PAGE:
However research by historian Caitlin Rosenthal into slavery plantation records from the USA and the West Indies between 1750 and 1860 showed that plantation owners were already applying management techniques before the industrial North.
They used accounting techniques such as depreciation, and standardised efficiency measures relating to both the land and the slaves.
As scientific management requires high levels of management control over employee work practices it’s not surprising that plantation conditions were conducive to such an approach.
There was no labour turnover as slaves couldn’t quit; and plantation owners re-allocated their labour supply as they saw fit.
Thomas Affleck, a Scot, had studied agriculture at the University of Edinburgh before moving to America, getting married and operating several plantations in the South.
His Cotton Plantation Record and Account Book and Sugar Plantation Record and Account Book, became models for other plantation owners. (Click here for further information on these books).
In them he described how to calculate depreciation (which experts previously thought came with the building of the railroads in the late 19c).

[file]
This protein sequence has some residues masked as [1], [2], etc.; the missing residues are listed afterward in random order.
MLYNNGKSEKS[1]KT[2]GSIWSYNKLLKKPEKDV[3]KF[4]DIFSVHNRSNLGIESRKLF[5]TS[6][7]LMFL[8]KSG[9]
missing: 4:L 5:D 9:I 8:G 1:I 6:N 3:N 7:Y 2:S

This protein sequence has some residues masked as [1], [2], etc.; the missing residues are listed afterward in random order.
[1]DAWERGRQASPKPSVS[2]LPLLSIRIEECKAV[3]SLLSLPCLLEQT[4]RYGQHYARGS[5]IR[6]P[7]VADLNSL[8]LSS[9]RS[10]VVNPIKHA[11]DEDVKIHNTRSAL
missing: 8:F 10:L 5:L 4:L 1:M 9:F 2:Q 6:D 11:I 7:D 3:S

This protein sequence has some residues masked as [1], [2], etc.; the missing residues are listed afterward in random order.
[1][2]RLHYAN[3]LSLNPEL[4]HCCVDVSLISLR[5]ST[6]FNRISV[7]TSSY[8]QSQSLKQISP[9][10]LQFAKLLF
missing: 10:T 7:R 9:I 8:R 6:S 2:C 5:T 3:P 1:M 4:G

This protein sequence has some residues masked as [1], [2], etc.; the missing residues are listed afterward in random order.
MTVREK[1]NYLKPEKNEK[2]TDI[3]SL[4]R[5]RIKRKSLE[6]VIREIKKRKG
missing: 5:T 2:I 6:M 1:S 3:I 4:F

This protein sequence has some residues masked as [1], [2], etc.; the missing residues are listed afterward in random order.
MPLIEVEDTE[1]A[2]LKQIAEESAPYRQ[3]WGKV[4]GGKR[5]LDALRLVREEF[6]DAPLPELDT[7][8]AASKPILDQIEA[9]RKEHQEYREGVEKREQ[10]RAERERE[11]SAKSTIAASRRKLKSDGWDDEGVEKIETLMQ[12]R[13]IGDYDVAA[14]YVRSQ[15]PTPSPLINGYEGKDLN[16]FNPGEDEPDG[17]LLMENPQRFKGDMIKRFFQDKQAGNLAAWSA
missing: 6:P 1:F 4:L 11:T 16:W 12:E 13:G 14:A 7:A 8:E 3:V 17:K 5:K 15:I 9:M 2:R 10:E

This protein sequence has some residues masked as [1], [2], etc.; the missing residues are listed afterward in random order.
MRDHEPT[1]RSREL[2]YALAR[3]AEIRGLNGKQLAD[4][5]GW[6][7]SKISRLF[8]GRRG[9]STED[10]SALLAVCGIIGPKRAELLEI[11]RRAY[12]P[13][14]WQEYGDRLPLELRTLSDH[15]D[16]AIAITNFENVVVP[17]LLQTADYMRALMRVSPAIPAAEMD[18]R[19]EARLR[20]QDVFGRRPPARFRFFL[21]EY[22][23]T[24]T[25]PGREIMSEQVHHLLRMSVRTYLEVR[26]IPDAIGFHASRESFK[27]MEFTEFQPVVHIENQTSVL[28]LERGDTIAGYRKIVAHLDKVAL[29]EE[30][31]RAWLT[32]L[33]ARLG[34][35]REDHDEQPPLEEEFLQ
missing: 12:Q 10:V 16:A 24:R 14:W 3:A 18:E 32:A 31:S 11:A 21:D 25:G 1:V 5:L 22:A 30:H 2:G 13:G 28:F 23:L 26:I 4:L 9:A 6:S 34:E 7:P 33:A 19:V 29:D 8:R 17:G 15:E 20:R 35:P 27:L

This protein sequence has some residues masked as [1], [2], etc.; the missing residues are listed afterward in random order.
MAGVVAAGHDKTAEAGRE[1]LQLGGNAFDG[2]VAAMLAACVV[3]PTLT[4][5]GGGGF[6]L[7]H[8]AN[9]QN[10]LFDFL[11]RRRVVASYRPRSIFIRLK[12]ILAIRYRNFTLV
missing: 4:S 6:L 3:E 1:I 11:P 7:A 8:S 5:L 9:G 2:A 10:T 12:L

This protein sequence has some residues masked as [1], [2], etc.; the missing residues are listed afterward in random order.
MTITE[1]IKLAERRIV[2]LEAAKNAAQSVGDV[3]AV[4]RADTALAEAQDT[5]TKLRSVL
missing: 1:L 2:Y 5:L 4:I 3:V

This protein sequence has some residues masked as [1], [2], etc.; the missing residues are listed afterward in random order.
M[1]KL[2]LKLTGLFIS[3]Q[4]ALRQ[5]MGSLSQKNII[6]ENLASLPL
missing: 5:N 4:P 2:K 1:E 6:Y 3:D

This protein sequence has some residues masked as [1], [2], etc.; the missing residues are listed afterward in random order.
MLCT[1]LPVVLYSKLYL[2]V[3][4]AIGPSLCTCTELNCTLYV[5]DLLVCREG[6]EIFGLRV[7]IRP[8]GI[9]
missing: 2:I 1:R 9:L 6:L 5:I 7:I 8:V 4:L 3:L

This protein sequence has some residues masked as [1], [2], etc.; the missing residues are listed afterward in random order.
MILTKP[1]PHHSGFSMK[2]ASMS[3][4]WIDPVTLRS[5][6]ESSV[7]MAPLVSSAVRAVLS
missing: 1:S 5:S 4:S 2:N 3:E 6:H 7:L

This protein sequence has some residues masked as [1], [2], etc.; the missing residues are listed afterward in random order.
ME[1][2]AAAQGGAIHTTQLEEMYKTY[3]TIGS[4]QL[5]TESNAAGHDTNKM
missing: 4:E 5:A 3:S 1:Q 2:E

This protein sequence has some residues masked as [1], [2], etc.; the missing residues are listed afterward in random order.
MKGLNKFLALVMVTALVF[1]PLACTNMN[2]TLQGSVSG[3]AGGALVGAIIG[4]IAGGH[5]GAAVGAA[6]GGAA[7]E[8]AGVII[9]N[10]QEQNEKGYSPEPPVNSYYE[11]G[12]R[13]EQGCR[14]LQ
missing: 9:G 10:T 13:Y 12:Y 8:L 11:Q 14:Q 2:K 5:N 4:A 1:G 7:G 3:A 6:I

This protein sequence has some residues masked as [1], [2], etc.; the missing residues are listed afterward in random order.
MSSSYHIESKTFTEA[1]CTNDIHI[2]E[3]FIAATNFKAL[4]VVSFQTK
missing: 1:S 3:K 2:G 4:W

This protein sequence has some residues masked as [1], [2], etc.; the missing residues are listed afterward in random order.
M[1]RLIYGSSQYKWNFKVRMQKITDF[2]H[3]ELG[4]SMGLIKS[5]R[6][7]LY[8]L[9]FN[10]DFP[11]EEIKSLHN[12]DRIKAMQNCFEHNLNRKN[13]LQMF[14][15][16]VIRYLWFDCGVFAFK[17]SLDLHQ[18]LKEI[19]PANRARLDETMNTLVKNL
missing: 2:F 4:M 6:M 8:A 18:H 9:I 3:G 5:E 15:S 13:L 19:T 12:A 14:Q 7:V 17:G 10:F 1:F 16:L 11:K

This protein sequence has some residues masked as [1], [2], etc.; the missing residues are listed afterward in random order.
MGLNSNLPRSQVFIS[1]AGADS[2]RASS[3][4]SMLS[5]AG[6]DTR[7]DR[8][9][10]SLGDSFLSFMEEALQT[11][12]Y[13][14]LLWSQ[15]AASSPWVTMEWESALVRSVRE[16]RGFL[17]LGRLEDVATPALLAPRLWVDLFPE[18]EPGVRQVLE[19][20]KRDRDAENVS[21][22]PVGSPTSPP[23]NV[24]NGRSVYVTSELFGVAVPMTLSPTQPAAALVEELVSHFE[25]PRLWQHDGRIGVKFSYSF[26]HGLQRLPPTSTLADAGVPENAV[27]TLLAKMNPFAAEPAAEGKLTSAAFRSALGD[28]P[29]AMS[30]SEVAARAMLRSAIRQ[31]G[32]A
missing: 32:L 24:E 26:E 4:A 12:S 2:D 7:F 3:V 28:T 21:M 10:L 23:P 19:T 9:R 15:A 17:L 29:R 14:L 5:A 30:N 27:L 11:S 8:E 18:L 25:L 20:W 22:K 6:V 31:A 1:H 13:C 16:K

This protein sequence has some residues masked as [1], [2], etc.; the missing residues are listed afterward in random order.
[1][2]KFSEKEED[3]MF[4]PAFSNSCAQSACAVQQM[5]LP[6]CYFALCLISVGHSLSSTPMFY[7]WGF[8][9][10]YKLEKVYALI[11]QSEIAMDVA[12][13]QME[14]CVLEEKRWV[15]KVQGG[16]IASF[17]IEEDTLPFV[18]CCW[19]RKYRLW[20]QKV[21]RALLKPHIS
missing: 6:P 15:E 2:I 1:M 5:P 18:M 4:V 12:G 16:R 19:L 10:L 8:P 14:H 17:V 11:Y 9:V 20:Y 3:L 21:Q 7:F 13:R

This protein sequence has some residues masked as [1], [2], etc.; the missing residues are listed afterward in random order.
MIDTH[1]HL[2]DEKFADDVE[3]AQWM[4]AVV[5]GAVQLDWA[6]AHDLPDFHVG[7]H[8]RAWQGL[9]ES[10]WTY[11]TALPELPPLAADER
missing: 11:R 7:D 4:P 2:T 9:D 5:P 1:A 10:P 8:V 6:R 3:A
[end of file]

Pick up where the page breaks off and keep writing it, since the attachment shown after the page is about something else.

Slave-owners also developed a measure called the “prime field hand” . Prime field hands were assigned certain capabilities such as expected daily output.
Workers were measured against this standard and given values such as “half or quarter hand”. These were used as benchmarks to compare productivity.
There may be indirect links between slavery and the Industrial Revolution, and between the plantations and the early cotton mills to which they were tied.
Rosenthal says that one of Taylor’s associates, Henry Gantt, who had worked at Midvale steel and who developed the charts that bore his name, was born on a plantation although there is no evidence he was involved in its management.
The brutal exploitation of people who were slaves was an extreme example of employers treating people as human capital with often absentee owners relying on the metrics to manage their investments.
It seems historians have known about the ledgers and account books from which Rosenthal drew her conclusions for a long time but this has never emerged in the management literature. Perhaps people were too ashamed to draw attention to it.
This seems so long ago now but there is still a school of thought which treats people as human capital which produces economic value.
And when it comes to downsizing or mergers or aggressive takeovers do the accountants with their spreadsheets and the HR people with their performance review data think of employees as human beings?
Some companies are still using scientific management techniques, albeit with modifications